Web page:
Having been associated with Penn State University for most of my life, both as a student and as an employee, it was very interesting to learn more about the subject. I had heard the story of the woman who was murdered in the library, but never new the details that were brought forth so well in this book. Before listening to the book, I had read it about a year before and Eddie Frierson's performance brought the story to life even more. Eddie's characterizations kept the audio version very interesting and entertaining.
Ann Rhule's book "The Stranger Beside Me" about the life of serial killer Ted Bundy. Ann's book is also very well researched, because it is the story of her very own experience with Ted. The research put into Murder In The Stacks makes you feel as though the author had the same personal experience with the people he has written about.
I have not had the pleasure to listen to any of Eddie's other work, but I will say that since hearing his portrayal in this book, I am looking at other titles he has narrated and am considering listening to some of those as well.
I think the title of the book itself would be a fitting movie tagline. It spells everything out perfectly.
I think everyone with interests in Penn State University should consume this book, because this story should be heard and known. Also, anyone who is interested in Pennsylvania history or true crime stories would enjoy this book.
"Is It Over Yet?"
I'm not hard to please. This book had me looking forward to it being finished. For the most part it felt like a strange combination of a genealogy report and a ninth grade history lesson. On and on about people that didn't play much of a part in the overall scheme of things. Maybe it was just me but it seemed like there was a lot of fill in to this book.
"Excellent true story"
In the upper echelon
Can't think of any
tiring boring and dry
Story bogged down in a few places; a bit too much detail. Fascinating background on Rick Heifner and incredible details. Narrator showed little passion in his reading and often very clipped in his narration. Many times it sounded like John Wayne, not someone who was was interested by the story. Did NOT like the attempts to make it sound real; the "fake" sound in a courtroom toward the end nor that of those he was quoting. Very artificial.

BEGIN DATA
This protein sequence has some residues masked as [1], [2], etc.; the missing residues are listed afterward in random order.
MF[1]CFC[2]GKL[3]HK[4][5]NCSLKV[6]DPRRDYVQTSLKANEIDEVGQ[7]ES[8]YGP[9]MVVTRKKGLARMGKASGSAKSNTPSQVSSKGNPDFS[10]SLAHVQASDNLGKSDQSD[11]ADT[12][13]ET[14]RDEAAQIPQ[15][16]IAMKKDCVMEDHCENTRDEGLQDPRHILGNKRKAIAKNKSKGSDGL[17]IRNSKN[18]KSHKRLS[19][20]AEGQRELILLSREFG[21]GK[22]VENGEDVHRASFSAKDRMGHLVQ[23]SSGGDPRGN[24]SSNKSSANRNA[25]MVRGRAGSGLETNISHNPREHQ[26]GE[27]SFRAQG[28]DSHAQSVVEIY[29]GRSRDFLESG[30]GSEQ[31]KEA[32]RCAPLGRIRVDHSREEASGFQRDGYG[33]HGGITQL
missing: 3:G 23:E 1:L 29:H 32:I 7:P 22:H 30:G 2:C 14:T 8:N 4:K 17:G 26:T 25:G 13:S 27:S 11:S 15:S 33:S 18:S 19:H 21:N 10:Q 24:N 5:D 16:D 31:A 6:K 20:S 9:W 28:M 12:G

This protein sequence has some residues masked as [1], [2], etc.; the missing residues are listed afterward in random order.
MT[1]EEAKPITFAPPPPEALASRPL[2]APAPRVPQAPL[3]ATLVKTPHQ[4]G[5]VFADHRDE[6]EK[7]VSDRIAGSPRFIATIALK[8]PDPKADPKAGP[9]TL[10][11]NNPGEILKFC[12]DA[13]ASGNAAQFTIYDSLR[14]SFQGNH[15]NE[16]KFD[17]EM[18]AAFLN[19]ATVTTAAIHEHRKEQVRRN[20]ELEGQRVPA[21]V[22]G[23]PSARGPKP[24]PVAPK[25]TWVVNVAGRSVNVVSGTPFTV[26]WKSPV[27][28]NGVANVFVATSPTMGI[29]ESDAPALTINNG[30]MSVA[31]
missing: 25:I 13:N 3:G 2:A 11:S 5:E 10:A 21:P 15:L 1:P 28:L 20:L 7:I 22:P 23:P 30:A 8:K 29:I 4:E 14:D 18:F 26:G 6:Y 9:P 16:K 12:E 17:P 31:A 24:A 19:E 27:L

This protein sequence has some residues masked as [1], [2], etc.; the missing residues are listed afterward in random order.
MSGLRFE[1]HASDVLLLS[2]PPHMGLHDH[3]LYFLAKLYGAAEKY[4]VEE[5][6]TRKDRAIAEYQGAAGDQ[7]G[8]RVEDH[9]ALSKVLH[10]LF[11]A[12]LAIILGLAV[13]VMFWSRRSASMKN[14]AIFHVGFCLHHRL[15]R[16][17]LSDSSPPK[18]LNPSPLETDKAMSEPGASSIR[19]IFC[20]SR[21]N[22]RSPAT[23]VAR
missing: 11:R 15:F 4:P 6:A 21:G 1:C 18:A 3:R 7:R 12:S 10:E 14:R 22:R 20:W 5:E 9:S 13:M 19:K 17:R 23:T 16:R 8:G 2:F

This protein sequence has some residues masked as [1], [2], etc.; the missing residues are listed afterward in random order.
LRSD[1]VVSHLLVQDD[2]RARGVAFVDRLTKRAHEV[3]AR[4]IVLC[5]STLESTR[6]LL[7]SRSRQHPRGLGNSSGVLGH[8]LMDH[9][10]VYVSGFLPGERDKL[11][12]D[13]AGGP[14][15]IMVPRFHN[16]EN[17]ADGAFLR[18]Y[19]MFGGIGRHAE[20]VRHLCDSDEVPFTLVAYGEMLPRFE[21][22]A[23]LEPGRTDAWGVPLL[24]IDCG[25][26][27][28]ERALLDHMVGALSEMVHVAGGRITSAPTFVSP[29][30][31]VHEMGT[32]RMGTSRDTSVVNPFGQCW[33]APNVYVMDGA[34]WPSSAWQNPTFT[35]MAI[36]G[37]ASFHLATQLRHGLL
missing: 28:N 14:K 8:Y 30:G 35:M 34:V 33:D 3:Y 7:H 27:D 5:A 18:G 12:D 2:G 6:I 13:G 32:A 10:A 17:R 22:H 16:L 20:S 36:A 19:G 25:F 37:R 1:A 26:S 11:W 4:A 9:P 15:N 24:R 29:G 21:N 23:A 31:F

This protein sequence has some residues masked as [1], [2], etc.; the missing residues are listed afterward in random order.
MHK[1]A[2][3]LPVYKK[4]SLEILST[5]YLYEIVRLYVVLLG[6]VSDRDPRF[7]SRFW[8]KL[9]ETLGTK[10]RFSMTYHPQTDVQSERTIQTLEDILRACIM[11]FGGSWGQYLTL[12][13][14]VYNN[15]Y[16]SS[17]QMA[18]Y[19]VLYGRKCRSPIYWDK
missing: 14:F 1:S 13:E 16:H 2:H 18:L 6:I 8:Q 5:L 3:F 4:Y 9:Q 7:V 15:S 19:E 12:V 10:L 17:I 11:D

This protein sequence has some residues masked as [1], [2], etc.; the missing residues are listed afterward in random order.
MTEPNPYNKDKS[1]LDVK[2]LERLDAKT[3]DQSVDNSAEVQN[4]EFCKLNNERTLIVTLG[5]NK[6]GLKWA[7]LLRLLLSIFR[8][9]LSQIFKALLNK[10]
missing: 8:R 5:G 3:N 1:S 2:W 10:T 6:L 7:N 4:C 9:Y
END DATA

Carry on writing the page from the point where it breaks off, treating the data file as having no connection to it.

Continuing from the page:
"Too long! Lots of conjecture."
Actually, there was a story within this book which was much more interesting than the story of Betsy Aardsma (as was presented by this author). The story of Dr Rick Haefner could be explored in much more detail. There are many more known details concerning him than what is known of the unfortunate girl who is the subject of this book. The things he did throughout his life were outrageous, illegal and psychopathic .
I could not finish this book. The author presented too many non-interesting facts about the history of Penn State, Happy Valley, race issues, etc. Extraneous facts that were clearly just meant to fill pages.
To be clear, this is an unsolved murder case.
I did not like the way the author seemed to present his theory of the identity of the murderer as if it is a fact.
No. Since this is officially an unsolved murder AND since there is not a lot of actual facts presented about this victim (due to the fact that she died in 1969), there is a plethora of filler information in this book that is just not interesting.
I'd try another book from the author, not the narrator
Literally anyone. His impersonations of the characters comes off as condescending and mocking.